What you need to know about Interfaith relations
Although the term "interfaith" sounds stale, the issue it raises is still very much relevant. People of different faiths face all kinds of relationship difficulties and discrimination. We look into what's going on and what we all can do about it.
What are interfaith relations?
It is a relationship between people of different religions or confessions. For example, between a Catholic and a Protestant, or a Buddhist and a Muslim. Technically, an "agnostic + atheist" couple can also be considered interfaith, but let's be honest: when meeting a family of your agnostic partner, they won’t really be shocked if you joke about God. Interfaith couples overcome many difficulties in everyday life and communication with each other's families. It takes a lot of work with society, especially with loved ones, a mountain of bureaucratic problems in the case of marriage in many countries, as well as casual discrimination.
What is the difference between religion and denomination?
A denomination (or a confession) is a branch of a religion. In Christianity, for example, there are Orthodoxy, Catholicism, Protestantism, and numerous smaller denominations, such as Seventh-day Adventists. Surprisingly, the differences between them are often much more noticeable than those between representatives of different religions. For example, the Amish consider themselves Christians, but they would prefer for Catholics to stay 10 feet away. Attempting to date Amish's daughter? Good luck!
What problems do interfaith couples face?
The rejection of families and the community is the most obvious. Each religious community has its own set of expectations for a person's life, and it frequently expects the same from their partner (especially from women in patriarchal religions).
Many routine practices are associated with religion, such as vegetarianism in Buddhism, fasting in Islam, and Orthodoxy. Non-observance of rituals is frequently interpreted as disrespect for culture, resulting in conflicts. Family and community can have a significant impact on one's life by requiring certain behaviors. Even though these have no meaning for the couple, they are markers of social status.
As of now, many countries have made it really difficult to not only legalize the relationships but also to even connect people of different religions. For example, Christians and Muslims in Egypt, or Hindus and Muslims in India.
Multi-confessionalism unites people and serves progress
What do secular laws say about interfaith unions?
The good news is that we are not in the Middle Ages, so religious prohibitions do not have legal power (for the most part). Nonetheless, people often must choose between relationships and faith. In Islam, for example, relationship with pagans, atheists, and agnostics is forbidden. Amish only interact with other Amish, and if they do not, they have to leave the community. Orthodox Judaism and Yazidism (the Kurdish religion) forbid any interreligious contact. By the way, in Lebanon and Israel, there are no civil marriages, only religious ones, which generally means major problems for interfaith relations. As a result, mixed-faith couples must relocate, change jobs, and marry in other countries at least twice as often as same-faith couples.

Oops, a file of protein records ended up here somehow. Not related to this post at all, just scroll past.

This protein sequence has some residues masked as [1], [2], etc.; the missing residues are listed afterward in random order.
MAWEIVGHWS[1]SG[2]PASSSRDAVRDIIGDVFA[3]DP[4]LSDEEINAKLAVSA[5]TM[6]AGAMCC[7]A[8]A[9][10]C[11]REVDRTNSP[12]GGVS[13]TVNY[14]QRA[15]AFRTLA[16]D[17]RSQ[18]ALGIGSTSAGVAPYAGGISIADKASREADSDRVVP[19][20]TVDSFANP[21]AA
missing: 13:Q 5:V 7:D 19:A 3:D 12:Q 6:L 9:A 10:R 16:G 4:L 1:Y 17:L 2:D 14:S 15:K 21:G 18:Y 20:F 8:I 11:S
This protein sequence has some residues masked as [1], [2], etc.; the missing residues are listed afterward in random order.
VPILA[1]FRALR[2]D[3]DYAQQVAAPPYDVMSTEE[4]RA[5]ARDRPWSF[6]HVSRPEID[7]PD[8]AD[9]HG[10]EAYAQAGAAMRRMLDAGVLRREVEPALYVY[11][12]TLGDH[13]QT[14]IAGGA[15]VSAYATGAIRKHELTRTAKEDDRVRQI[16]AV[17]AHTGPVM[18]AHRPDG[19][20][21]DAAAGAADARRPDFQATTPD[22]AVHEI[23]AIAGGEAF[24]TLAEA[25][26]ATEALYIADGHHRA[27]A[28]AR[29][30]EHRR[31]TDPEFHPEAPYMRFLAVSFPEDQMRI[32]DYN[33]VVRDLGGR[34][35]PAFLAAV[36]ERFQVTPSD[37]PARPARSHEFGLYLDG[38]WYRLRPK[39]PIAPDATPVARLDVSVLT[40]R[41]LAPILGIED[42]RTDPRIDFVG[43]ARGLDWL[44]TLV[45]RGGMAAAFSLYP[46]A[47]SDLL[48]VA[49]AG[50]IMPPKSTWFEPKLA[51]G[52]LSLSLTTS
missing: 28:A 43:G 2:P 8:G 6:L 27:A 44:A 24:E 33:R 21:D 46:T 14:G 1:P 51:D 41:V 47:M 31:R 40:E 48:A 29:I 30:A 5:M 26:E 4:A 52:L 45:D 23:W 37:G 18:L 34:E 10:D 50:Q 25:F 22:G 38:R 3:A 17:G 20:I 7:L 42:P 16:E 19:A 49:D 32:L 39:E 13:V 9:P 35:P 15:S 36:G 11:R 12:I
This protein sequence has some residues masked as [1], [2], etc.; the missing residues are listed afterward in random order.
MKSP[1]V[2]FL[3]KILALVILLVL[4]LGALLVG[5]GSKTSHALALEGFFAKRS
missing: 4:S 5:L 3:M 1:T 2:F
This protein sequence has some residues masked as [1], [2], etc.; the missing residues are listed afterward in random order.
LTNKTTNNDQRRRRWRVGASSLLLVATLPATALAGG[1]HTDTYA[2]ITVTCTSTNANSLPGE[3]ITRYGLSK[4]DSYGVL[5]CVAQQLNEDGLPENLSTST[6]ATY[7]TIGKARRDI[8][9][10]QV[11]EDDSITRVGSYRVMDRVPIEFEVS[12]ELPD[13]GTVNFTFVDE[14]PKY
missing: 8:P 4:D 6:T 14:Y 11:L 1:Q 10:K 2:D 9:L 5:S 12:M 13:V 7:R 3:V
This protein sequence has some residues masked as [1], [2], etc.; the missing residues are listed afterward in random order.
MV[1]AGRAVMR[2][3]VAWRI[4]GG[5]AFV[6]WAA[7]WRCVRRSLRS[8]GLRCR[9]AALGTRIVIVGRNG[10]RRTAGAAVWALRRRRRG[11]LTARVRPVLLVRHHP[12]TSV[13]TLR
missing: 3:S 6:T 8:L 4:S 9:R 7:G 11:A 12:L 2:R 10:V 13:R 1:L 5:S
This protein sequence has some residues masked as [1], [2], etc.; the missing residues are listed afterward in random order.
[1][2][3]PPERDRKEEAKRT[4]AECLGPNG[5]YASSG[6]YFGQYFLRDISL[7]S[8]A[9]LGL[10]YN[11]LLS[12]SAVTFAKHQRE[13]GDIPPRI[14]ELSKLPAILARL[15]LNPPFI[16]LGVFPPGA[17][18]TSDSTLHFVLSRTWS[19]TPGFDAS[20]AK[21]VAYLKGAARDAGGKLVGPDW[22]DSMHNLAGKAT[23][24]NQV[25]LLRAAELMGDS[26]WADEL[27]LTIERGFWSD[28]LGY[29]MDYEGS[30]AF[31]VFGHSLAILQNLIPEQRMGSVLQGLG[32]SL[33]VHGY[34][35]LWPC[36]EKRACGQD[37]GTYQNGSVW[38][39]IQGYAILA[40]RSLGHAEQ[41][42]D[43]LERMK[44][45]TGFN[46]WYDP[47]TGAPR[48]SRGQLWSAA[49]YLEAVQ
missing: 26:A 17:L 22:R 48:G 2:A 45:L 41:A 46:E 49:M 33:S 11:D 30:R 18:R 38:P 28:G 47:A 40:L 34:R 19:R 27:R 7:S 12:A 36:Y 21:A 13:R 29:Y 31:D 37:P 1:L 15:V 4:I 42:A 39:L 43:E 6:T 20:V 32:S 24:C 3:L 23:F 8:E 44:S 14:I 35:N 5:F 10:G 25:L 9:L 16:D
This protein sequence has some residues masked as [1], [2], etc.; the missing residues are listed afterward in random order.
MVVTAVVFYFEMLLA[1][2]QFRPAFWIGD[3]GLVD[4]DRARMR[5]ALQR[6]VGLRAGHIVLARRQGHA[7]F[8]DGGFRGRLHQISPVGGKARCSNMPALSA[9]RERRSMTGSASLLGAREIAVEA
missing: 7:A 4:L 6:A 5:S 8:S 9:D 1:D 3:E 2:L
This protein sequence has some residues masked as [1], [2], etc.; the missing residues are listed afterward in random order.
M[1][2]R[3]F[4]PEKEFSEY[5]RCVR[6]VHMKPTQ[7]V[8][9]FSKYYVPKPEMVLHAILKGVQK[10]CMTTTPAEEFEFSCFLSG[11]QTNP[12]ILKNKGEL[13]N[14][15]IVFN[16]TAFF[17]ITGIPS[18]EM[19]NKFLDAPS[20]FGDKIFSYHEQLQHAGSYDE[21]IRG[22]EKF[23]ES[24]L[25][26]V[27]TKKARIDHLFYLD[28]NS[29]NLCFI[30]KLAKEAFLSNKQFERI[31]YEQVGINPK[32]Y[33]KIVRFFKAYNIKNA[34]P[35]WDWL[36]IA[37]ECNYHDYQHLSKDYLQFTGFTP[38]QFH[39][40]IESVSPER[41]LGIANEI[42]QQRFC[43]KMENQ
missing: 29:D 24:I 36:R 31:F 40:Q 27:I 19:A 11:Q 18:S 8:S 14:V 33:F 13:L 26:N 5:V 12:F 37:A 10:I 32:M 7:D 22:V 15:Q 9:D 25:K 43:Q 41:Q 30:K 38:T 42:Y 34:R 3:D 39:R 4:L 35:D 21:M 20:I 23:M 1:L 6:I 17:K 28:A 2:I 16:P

Why is it important to talk about interfaith relations
There were only 7 major religious conflicts in the 20th century: between Pakistan and India, Serbia and Croatia, Nigeria and Lagos, China and Tibet, Palestine and Israel, Iran, and Ireland. Such conflicts not only kill people and destroy lives, but they also halt decades of progress: developed Iran became a dark realm of fundamentalism in 1979, and only 13 of Tibet's 6,000 temples have survived.
Multi-confessionalism, on the other hand, promotes human unity, cultural enrichment, and productive cooperation. How can we achieve world peace if we refuse to communicate with the world's population, just because their beliefs are different?
Look for similarities, not differences, in your religions, and focus on them. Make similarities the focus of your conversation
5 tips on how to build a relationship with a representative of another religion
- Before communicating with someone of another faith, learn as much as you can about her taboos. Buddhists do not eat meat, Amish do not use microwave ovens, Jews observe kashrut, and elders absolutely need to be greeted in Hinduism. To avoid an awkward situation, learn at least the fundamental provisions. Clarify whether the person strictly follows all of the rules or doesn't really practice.
- Religious quarrels lead nowhere. They always were the source of numerous conflicts. It is far more difficult to respect another's opinion and position than it is to demonstrate own superiority. But as a modern society, we need it. There's no need to try to persuade an adult.
- Be prepared for differences. Even if they appear odd to you. Many religions develop habits: small rituals, gestures, or clothing elements. Even if you don't know anything about them, try to be respectful. Look for similarities, not differences, in your religions, and focus on them. Make similarities the focus of your conversation.
- If you are an atheist, demonstrate respect for all existing religions. You might not understand it, but it's vital to many people. Everyone hopes to be loved, respected, and happy. Concentrate on topics unrelated to religion.
- If you are looking to start a serious relationship with someone, talk about their religious rituals. Attending a service or a wedding can sometimes be sufficient to better understand both the essence of religion and your partner.